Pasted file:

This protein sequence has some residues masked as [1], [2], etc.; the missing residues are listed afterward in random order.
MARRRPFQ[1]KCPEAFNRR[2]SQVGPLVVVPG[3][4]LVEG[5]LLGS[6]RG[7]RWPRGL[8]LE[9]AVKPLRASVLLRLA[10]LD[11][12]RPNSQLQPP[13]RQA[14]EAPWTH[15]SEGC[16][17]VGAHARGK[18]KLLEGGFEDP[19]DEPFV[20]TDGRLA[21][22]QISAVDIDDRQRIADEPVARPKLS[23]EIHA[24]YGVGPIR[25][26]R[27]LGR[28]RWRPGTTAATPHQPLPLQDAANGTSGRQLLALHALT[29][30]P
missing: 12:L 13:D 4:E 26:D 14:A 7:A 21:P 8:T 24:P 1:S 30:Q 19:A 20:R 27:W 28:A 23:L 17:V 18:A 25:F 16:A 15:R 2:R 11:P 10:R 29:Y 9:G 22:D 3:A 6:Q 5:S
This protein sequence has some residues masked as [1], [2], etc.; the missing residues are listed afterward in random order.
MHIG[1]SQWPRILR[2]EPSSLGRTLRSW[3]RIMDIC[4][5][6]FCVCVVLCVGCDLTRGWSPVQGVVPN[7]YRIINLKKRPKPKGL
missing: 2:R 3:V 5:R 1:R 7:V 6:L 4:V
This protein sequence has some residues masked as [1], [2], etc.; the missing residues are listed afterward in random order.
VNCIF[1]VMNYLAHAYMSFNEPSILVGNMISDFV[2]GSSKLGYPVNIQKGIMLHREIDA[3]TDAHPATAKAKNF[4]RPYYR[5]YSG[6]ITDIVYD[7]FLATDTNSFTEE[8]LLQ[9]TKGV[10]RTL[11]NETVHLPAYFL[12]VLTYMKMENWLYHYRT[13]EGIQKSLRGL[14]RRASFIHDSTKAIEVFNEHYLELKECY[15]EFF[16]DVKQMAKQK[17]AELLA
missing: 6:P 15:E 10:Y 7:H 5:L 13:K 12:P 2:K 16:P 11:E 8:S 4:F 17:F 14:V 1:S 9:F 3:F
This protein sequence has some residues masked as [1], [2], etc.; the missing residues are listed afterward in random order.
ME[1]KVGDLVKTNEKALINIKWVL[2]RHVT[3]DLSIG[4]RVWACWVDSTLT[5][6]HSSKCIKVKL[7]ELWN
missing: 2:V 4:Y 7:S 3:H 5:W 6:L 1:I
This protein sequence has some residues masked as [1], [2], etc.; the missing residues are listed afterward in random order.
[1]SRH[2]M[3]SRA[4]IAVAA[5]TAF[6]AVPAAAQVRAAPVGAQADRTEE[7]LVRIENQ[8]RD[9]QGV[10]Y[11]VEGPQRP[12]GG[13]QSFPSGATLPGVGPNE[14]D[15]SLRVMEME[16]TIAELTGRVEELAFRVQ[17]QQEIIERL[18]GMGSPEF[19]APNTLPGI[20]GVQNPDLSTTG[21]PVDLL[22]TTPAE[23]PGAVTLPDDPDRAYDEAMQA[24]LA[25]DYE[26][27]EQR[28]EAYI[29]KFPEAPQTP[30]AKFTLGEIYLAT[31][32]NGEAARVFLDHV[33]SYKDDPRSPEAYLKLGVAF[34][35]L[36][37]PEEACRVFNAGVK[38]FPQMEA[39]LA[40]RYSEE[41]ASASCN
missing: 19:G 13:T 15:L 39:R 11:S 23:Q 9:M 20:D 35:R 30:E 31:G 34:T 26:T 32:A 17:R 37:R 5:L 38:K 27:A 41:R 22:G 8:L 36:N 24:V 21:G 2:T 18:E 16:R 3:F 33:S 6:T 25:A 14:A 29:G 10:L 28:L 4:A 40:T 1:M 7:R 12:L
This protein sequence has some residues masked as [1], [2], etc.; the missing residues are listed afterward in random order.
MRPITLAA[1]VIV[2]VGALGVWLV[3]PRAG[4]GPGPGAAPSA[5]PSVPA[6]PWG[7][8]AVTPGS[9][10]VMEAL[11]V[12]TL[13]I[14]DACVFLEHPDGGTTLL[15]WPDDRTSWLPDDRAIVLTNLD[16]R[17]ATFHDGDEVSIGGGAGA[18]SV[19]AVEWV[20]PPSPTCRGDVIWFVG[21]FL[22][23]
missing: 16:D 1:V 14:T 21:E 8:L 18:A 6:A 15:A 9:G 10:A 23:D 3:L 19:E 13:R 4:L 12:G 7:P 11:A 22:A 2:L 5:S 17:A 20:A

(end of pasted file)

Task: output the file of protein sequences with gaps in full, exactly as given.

This protein sequence has some residues masked as [1], [2], etc.; the missing residues are listed afterward in random order.
MARRRPFQ[1]KCPEAFNRR[2]SQVGPLVVVPG[3][4]LVEG[5]LLGS[6]RG[7]RWPRGL[8]LE[9]AVKPLRASVLLRLA[10]LD[11][12]RPNSQLQPP[13]RQA[14]EAPWTH[15]SEGC[16][17]VGAHARGK[18]KLLEGGFEDP[19]DEPFV[20]TDGRLA[21][22]QISAVDIDDRQRIADEPVARPKLS[23]EIHA[24]YGVGPIR[25][26]R[27]LGR[28]RWRPGTTAATPHQPLPLQDAANGTSGRQLLALHALT[29][30]P
missing: 12:L 13:D 4:E 26:D 14:A 7:A 21:P 8:T 24:P 1:S 30:Q 19:A 20:R 27:W 28:A 23:L 17:V 18:A 25:F 16:A 15:R 2:R 11:P 10:R 29:Y 9:G 22:D 3:A 6:Q 5:S
This protein sequence has some residues masked as [1], [2], etc.; the missing residues are listed afterward in random order.
MHIG[1]SQWPRILR[2]EPSSLGRTLRSW[3]RIMDIC[4][5][6]FCVCVVLCVGCDLTRGWSPVQGVVPN[7]YRIINLKKRPKPKGL
missing: 2:R 3:V 5:R 1:R 7:V 6:L 4:V
This protein sequence has some residues masked as [1], [2], etc.; the missing residues are listed afterward in random order.
VNCIF[1]VMNYLAHAYMSFNEPSILVGNMISDFV[2]GSSKLGYPVNIQKGIMLHREIDA[3]TDAHPATAKAKNF[4]RPYYR[5]YSG[6]ITDIVYD[7]FLATDTNSFTEE[8]LLQ[9]TKGV[10]RTL[11]NETVHLPAYFL[12]VLTYMKMENWLYHYRT[13]EGIQKSLRGL[14]RRASFIHDSTKAIEVFNEHYLELKECY[15]EFF[16]DVKQMAKQK[17]AELLA
missing: 6:P 15:E 10:Y 7:H 5:L 13:K 12:P 2:K 16:P 11:E 8:S 4:F 17:F 14:V 1:S 9:F 3:F
This protein sequence has some residues masked as [1], [2], etc.; the missing residues are listed afterward in random order.
ME[1]KVGDLVKTNEKALINIKWVL[2]RHVT[3]DLSIG[4]RVWACWVDSTLT[5][6]HSSKCIKVKL[7]ELWN
missing: 2:V 4:Y 7:S 3:H 5:W 6:L 1:I
This protein sequence has some residues masked as [1], [2], etc.; the missing residues are listed afterward in random order.
[1]SRH[2]M[3]SRA[4]IAVAA[5]TAF[6]AVPAAAQVRAAPVGAQADRTEE[7]LVRIENQ[8]RD[9]QGV[10]Y[11]VEGPQRP[12]GG[13]QSFPSGATLPGVGPNE[14]D[15]SLRVMEME[16]TIAELTGRVEELAFRVQ[17]QQEIIERL[18]GMGSPEF[19]APNTLPGI[20]GVQNPDLSTTG[21]PVDLL[22]TTPAE[23]PGAVTLPDDPDRAYDEAMQA[24]LA[25]DYE[26][27]EQR[28]EAYI[29]KFPEAPQTP[30]AKFTLGEIYLAT[31][32]NGEAARVFLDHV[33]SYKDDPRSPEAYLKLGVAF[34][35]L[36][37]PEEACRVFNAGVK[38]FPQMEA[39]LA[40]RYSEE[41]ASASCN
missing: 19:G 13:T 15:L 39:R 11:S 23:Q 9:M 20:D 35:R 30:E 31:G 34:T 26:T 32:A 17:R 37:R 5:L 38:K 27:A 41:R 22:G 8:L 36:N 24:V 21:G 2:T 18:E 16:R 3:F 33:S 6:T 25:A 14:A 29:G 10:L 28:L 4:A 40:T 1:M 7:R 12:L
This protein sequence has some residues masked as [1], [2], etc.; the missing residues are listed afterward in random order.
MRPITLAA[1]VIV[2]VGALGVWLV[3]PRAG[4]GPGPGAAPSA[5]PSVPA[6]PWG[7][8]AVTPGS[9][10]VMEAL[11]V[12]TL[13]I[14]DACVFLEHPDGGTTLL[15]WPDDRTSWLPDDRAIVLTNLD[16]R[17]ATFHDGDEVSIGGGAGA[18]SV[19]AVEWV[20]PPSPTCRGDVIWFVG[21]FL[22][23]
missing: 16:D 1:V 14:T 21:E 8:L 18:A 6:A 15:A 9:G 10:A 23:D 3:L 19:E 13:R 4:L 12:G 7:P 11:A 22:A 2:L 5:S 17:A 20:A